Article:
B. Procedural History

Trosper filed his Complaint against Howmedica and Stryker on February 12, 2013. ECF No. 1. Defendants answered on March 29, 2013, ECF No. 16. On October 28, 2013, the parties filed a joint statement indicating that they disagreed as to whether Stryker was a properly named defendant and that Defendants planned on filing a motion for summary judgment seeking to dismiss Stryker from the case. ECF No. 31. Stryker filed the instant motion on January 23, 2014, ECF No. 34 ("Mot."), and Trosper filed his opposition on February 6, 2014. ECF No. 35 ("Opp'n"). On February 13, 2014, Stryker filed a reply. ECF No. 36 ("Reply"). The parties also filed various declarations in support of their arguments. In support of its motion for summary judgment and its reply, Stryker filed the Michelle Shinevare Declaration, ECF No. 34-1 ("Shinevare Decl."), and the Soo Cho Declaration, ECF No. 36-1 ("Soo Cho Decl."). In support of Plaintiff's opposition, Plaintiff filed the Trosper Declaration, ECF No. 35-3 ("Trosper Decl."), and the Hanna Raanan Declaration, ECF No. 35-1 ("Raanan Decl.").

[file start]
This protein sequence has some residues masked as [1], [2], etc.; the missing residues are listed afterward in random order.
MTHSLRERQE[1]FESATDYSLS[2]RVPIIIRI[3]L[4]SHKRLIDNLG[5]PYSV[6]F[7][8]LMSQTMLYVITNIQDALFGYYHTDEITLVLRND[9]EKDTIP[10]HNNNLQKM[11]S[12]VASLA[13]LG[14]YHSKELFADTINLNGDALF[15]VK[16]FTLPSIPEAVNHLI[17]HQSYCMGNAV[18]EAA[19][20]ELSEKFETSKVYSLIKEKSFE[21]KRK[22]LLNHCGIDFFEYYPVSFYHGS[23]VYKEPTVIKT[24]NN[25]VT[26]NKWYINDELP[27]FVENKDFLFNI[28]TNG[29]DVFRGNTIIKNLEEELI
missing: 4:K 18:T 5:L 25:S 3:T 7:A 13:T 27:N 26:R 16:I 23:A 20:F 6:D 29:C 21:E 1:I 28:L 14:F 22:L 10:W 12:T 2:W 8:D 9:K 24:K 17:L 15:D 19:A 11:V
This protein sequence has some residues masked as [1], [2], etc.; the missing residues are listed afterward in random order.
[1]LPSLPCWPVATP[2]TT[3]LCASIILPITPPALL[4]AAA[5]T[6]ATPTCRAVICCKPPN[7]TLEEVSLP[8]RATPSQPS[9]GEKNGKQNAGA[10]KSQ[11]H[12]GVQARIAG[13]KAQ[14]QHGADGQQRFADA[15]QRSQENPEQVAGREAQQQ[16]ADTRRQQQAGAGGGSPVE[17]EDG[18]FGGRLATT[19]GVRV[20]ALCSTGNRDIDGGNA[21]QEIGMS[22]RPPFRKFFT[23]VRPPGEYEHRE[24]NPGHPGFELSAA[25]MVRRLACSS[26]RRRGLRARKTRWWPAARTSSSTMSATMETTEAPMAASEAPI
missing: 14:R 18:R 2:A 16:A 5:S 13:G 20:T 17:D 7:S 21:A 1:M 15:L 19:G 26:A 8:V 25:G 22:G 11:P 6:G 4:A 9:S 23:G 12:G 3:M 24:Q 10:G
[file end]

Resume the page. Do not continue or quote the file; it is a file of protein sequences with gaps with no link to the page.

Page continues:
Summary judgment is appropriate if, viewing the evidence and drawing all reasonable inferences in the light most favorable to the nonmoving party, there are no genuine disputed issues of material fact, and the movant is entitled to judgment as a matter of law. Fed.R.Civ.P. 56(a); Celotex Corp. v. Catrett, 477 U.S. 317, 322 (1986). A fact is "material" if it "might affect the outcome of the suit under the governing law, " and a dispute as to a material fact is "genuine" if there is sufficient evidence for a reasonable trier of fact to decide in favor of the nonmoving party. Anderson v. Liberty Lobby, Inc., 477 U.S. 242, 248 (1986). "If the evidence is merely colorable, or is not significantly probative, " the court may grant summary judgment. Id. at 249-50 (citation omitted). At the summary judgment stage, the Court "does not assess credibility or weigh the evidence, but simply determines whether there is a genuine factual issue for trial." House v. Bell, 547 U.S. 518, 559-60 (2006).

The moving party has the burden of demonstrating the absence of a genuine issue of fact for trial. Celotex, 477 U.S. at 323. To meet its burden, "the moving party must either produce evidence negating an essential element of the nonmoving party's claim or defense or show that the nonmoving party does not have enough evidence of an essential element to carry its ultimate burden of persuasion at trial." Nissan Fire & Marine Ins. Co. v. Fritz Companies, Inc., 210 F.3d 1099, 1102 (9th Cir. 2000) (citation omitted). Once the moving party has satisfied its initial burden of production, the burden shifts to the nonmoving party to show that there is a genuine issue of material fact. Id. at 1103.


A. Stryker's Evidentiary Objections to ...